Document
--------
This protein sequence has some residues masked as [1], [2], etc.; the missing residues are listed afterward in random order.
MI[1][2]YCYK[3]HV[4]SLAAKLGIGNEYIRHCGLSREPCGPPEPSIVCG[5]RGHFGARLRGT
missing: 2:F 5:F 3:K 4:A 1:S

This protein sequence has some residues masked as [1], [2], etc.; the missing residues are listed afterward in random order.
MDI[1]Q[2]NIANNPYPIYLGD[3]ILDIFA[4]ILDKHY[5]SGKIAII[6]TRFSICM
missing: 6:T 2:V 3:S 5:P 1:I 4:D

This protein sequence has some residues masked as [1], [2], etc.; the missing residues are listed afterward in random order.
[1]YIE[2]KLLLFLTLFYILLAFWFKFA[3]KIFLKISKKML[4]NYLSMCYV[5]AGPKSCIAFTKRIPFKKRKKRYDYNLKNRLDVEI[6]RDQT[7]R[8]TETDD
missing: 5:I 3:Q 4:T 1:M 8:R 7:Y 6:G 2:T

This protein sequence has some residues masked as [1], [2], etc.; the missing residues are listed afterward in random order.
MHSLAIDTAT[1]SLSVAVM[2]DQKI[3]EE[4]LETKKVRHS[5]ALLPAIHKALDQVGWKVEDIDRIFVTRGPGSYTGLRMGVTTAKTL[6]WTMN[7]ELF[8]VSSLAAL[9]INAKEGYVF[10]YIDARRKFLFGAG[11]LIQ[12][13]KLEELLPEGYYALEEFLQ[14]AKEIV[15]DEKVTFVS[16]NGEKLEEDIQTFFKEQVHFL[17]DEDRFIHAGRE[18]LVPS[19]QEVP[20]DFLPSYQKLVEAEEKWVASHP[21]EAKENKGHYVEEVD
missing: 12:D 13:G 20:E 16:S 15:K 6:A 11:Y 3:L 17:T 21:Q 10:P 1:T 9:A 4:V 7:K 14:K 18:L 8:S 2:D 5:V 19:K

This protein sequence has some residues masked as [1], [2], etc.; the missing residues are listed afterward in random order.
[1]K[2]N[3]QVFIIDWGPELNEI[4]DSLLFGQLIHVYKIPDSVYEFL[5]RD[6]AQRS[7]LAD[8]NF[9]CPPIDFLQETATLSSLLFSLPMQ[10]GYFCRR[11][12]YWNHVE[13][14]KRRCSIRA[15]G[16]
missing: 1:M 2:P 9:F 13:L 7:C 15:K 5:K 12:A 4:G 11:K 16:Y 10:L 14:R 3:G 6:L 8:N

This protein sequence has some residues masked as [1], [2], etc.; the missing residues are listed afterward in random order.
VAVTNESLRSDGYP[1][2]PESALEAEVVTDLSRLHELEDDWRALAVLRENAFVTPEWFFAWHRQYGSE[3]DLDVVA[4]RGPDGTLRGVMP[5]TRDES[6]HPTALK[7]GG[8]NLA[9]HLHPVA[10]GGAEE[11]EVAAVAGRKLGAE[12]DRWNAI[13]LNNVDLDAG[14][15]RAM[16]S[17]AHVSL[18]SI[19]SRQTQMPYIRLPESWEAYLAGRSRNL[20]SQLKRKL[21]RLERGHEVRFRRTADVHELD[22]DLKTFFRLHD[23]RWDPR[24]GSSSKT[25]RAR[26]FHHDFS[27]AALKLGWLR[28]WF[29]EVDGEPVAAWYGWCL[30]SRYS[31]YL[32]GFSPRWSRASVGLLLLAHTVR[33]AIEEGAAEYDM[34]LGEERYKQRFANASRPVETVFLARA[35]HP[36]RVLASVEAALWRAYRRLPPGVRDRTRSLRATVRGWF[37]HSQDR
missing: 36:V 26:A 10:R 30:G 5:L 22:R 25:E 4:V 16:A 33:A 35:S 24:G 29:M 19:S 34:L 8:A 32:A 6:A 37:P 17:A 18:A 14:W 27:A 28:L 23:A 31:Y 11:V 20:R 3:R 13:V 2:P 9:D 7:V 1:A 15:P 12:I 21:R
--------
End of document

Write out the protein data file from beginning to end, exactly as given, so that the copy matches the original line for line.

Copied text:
This protein sequence has some residues masked as [1], [2], etc.; the missing residues are listed afterward in random order.
MI[1][2]YCYK[3]HV[4]SLAAKLGIGNEYIRHCGLSREPCGPPEPSIVCG[5]RGHFGARLRGT
missing: 2:F 5:F 3:K 4:A 1:S

This protein sequence has some residues masked as [1], [2], etc.; the missing residues are listed afterward in random order.
MDI[1]Q[2]NIANNPYPIYLGD[3]ILDIFA[4]ILDKHY[5]SGKIAII[6]TRFSICM
missing: 6:T 2:V 3:S 5:P 1:I 4:D

This protein sequence has some residues masked as [1], [2], etc.; the missing residues are listed afterward in random order.
[1]YIE[2]KLLLFLTLFYILLAFWFKFA[3]KIFLKISKKML[4]NYLSMCYV[5]AGPKSCIAFTKRIPFKKRKKRYDYNLKNRLDVEI[6]RDQT[7]R[8]TETDD
missing: 5:I 3:Q 4:T 1:M 8:R 7:Y 6:G 2:T

This protein sequence has some residues masked as [1], [2], etc.; the missing residues are listed afterward in random order.
MHSLAIDTAT[1]SLSVAVM[2]DQKI[3]EE[4]LETKKVRHS[5]ALLPAIHKALDQVGWKVEDIDRIFVTRGPGSYTGLRMGVTTAKTL[6]WTMN[7]ELF[8]VSSLAAL[9]INAKEGYVF[10]YIDARRKFLFGAG[11]LIQ[12][13]KLEELLPEGYYALEEFLQ[14]AKEIV[15]DEKVTFVS[16]NGEKLEEDIQTFFKEQVHFL[17]DEDRFIHAGRE[18]LVPS[19]QEVP[20]DFLPSYQKLVEAEEKWVASHP[21]EAKENKGHYVEEVD
missing: 12:D 13:G 20:E 16:S 15:K 6:A 11:Y 3:L 17:T 21:Q 10:P 1:T 9:A 4:V 7:K 14:K 18:L 8:S 2:D 5:V 19:K

This protein sequence has some residues masked as [1], [2], etc.; the missing residues are listed afterward in random order.
[1]K[2]N[3]QVFIIDWGPELNEI[4]DSLLFGQLIHVYKIPDSVYEFL[5]RD[6]AQRS[7]LAD[8]NF[9]CPPIDFLQETATLSSLLFSLPMQ[10]GYFCRR[11][12]YWNHVE[13][14]KRRCSIRA[15]G[16]
missing: 1:M 2:P 9:F 13:L 7:C 15:K 5:K 12:A 4:G 11:K 16:Y 10:L 14:R 3:G 6:L 8:N

This protein sequence has some residues masked as [1], [2], etc.; the missing residues are listed afterward in random order.
VAVTNESLRSDGYP[1][2]PESALEAEVVTDLSRLHELEDDWRALAVLRENAFVTPEWFFAWHRQYGSE[3]DLDVVA[4]RGPDGTLRGVMP[5]TRDES[6]HPTALK[7]GG[8]NLA[9]HLHPVA[10]GGAEE[11]EVAAVAGRKLGAE[12]DRWNAI[13]LNNVDLDAG[14][15]RAM[16]S[17]AHVSL[18]SI[19]SRQTQMPYIRLPESWEAYLAGRSRNL[20]SQLKRKL[21]RLERGHEVRFRRTADVHELD[22]DLKTFFRLHD[23]RWDPR[24]GSSSKT[25]RAR[26]FHHDFS[27]AALKLGWLR[28]WF[29]EVDGEPVAAWYGWCL[30]SRYS[31]YL[32]GFSPRWSRASVGLLLLAHTVR[33]AIEEGAAEYDM[34]LGEERYKQRFANASRPVETVFLARA[35]HP[36]RVLASVEAALWRAYRRLPPGVRDRTRSLRATVRGWF[37]HSQDR
missing: 36:V 26:A 10:R 30:G 5:L 22:R 25:E 4:V 16:A 33:A 35:S 24:G 29:M 19:S 34:L 8:A 32:A 6:A 37:P 17:A 18:A 14:W 27:A 28:L 23:A 31:Y 11:V 20:R 3:R 13:V 2:P 9:D 7:V 1:A 15:P 12:I 21:R